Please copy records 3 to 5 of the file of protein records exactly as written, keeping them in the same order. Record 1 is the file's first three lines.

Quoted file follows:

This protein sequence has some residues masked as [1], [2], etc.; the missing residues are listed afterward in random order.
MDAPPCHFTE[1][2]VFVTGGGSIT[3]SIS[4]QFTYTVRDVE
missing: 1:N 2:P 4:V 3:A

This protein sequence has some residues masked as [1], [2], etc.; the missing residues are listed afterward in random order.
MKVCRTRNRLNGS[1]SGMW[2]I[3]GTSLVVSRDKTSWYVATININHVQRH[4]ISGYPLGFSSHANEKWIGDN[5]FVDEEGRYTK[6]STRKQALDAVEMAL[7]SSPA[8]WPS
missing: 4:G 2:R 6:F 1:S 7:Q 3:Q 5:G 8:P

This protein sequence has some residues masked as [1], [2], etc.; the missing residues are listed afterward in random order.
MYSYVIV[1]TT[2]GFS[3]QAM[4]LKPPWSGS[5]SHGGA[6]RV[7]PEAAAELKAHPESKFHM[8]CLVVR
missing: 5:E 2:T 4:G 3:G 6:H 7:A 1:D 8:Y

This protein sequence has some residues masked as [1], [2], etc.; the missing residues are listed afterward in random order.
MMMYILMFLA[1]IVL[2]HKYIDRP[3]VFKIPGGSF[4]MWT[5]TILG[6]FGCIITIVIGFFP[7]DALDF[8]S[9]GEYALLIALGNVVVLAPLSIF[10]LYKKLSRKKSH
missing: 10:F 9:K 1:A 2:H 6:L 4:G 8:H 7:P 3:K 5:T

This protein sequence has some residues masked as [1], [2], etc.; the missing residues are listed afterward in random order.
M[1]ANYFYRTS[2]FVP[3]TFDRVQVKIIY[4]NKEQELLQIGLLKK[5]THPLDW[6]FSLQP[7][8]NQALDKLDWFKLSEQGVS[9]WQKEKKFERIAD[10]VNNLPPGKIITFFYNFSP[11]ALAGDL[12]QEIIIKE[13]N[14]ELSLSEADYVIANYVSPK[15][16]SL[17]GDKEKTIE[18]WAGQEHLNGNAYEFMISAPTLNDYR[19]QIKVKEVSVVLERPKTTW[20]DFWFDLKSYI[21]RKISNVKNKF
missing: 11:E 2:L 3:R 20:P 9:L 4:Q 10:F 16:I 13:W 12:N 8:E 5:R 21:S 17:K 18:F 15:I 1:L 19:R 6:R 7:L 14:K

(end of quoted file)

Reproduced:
This protein sequence has some residues masked as [1], [2], etc.; the missing residues are listed afterward in random order.
MYSYVIV[1]TT[2]GFS[3]QAM[4]LKPPWSGS[5]SHGGA[6]RV[7]PEAAAELKAHPESKFHM[8]CLVVR
missing: 5:E 2:T 4:G 3:G 6:H 7:A 1:D 8:Y

This protein sequence has some residues masked as [1], [2], etc.; the missing residues are listed afterward in random order.
MMMYILMFLA[1]IVL[2]HKYIDRP[3]VFKIPGGSF[4]MWT[5]TILG[6]FGCIITIVIGFFP[7]DALDF[8]S[9]GEYALLIALGNVVVLAPLSIF[10]LYKKLSRKKSH
missing: 10:F 9:K 1:A 2:H 6:L 4:G 8:H 7:P 3:K 5:T

This protein sequence has some residues masked as [1], [2], etc.; the missing residues are listed afterward in random order.
M[1]ANYFYRTS[2]FVP[3]TFDRVQVKIIY[4]NKEQELLQIGLLKK[5]THPLDW[6]FSLQP[7][8]NQALDKLDWFKLSEQGVS[9]WQKEKKFERIAD[10]VNNLPPGKIITFFYNFSP[11]ALAGDL[12]QEIIIKE[13]N[14]ELSLSEADYVIANYVSPK[15][16]SL[17]GDKEKTIE[18]WAGQEHLNGNAYEFMISAPTLNDYR[19]QIKVKEVSVVLERPKTTW[20]DFWFDLKSYI[21]RKISNVKNKF
missing: 11:E 2:L 3:R 20:P 9:L 4:Q 10:F 16:I 13:W 12:N 8:E 5:R 21:S 17:K 18:F 15:I 1:L 19:R 6:R 7:L 14:K